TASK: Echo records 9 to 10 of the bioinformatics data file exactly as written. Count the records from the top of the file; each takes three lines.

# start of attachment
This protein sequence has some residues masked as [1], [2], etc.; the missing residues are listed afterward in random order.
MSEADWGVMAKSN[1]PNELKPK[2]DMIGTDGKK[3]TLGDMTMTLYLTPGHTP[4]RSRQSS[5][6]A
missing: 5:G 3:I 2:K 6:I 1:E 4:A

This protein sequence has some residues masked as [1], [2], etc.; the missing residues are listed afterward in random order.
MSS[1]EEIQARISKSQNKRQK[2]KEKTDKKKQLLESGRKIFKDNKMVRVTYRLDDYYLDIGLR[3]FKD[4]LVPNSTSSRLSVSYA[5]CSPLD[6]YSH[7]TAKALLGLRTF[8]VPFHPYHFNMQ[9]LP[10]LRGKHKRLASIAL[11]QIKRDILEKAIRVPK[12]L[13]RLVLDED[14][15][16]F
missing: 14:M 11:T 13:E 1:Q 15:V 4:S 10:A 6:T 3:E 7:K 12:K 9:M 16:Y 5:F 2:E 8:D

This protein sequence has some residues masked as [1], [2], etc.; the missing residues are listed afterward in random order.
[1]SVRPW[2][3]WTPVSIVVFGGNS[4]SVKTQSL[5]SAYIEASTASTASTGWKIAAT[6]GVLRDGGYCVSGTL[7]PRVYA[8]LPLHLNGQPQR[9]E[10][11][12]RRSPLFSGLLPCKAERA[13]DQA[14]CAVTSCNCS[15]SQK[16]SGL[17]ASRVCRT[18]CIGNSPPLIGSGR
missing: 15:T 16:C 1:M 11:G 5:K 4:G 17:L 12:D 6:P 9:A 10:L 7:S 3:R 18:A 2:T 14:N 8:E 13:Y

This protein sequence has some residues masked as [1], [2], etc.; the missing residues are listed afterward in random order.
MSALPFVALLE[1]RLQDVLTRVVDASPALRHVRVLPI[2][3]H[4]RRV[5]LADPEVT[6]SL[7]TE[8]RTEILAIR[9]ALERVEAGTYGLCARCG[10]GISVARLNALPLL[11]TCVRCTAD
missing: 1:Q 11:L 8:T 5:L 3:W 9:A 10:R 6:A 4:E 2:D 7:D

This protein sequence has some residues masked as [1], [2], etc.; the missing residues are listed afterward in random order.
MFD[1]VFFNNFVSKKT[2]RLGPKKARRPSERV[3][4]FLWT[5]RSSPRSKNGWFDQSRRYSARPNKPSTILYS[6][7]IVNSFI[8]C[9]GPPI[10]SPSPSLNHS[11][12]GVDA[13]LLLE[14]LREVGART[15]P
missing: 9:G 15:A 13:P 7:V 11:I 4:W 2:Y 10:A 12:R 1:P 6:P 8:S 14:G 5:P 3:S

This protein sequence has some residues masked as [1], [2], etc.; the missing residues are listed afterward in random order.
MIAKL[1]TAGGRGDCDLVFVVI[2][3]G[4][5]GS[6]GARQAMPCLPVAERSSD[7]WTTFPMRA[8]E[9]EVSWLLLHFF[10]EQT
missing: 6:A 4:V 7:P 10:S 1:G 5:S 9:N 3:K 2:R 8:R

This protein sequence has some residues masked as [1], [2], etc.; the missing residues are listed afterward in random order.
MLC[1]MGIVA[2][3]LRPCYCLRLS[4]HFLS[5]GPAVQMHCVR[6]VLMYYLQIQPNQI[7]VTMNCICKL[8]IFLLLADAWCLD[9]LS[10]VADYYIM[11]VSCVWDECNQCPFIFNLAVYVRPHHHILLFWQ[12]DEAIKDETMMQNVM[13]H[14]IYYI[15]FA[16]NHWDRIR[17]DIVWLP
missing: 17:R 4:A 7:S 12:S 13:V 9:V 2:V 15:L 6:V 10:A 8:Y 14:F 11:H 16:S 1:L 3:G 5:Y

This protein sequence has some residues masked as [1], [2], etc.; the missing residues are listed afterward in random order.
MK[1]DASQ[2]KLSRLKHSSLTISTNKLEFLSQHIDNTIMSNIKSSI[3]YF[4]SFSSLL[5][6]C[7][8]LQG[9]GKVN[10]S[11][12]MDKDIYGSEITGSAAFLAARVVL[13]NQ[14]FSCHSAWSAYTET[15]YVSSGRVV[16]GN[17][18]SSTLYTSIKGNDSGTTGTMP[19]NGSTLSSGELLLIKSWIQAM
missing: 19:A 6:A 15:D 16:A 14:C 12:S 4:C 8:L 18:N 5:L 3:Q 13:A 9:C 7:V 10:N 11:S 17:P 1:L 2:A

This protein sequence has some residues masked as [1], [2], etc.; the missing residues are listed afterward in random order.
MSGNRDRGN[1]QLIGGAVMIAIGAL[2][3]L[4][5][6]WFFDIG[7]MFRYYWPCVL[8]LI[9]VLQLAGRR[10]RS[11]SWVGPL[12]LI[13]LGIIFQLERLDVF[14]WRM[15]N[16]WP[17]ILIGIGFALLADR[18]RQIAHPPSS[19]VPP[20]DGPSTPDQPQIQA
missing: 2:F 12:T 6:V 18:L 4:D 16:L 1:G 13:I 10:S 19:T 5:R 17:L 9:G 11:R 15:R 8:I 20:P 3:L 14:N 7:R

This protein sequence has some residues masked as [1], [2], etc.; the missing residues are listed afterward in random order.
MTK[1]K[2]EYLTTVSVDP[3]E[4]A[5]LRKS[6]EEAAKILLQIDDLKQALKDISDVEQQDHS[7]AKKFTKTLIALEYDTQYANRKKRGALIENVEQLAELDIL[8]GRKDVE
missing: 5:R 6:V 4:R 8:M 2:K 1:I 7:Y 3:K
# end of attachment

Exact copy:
This protein sequence has some residues masked as [1], [2], etc.; the missing residues are listed afterward in random order.
MSGNRDRGN[1]QLIGGAVMIAIGAL[2][3]L[4][5][6]WFFDIG[7]MFRYYWPCVL[8]LI[9]VLQLAGRR[10]RS[11]SWVGPL[12]LI[13]LGIIFQLERLDVF[14]WRM[15]N[16]WP[17]ILIGIGFALLADR[18]RQIAHPPSS[19]VPP[20]DGPSTPDQPQIQA
missing: 2:F 12:T 6:V 18:L 4:D 16:L 1:G 13:I 10:S 19:T 5:R 17:L 9:G 11:R 15:R 8:I 20:P 3:L 14:N 7:R

This protein sequence has some residues masked as [1], [2], etc.; the missing residues are listed afterward in random order.
MTK[1]K[2]EYLTTVSVDP[3]E[4]A[5]LRKS[6]EEAAKILLQIDDLKQALKDISDVEQQDHS[7]AKKFTKTLIALEYDTQYANRKKRGALIENVEQLAELDIL[8]GRKDVE
missing: 5:R 6:V 4:R 8:M 2:K 1:I 7:Y 3:K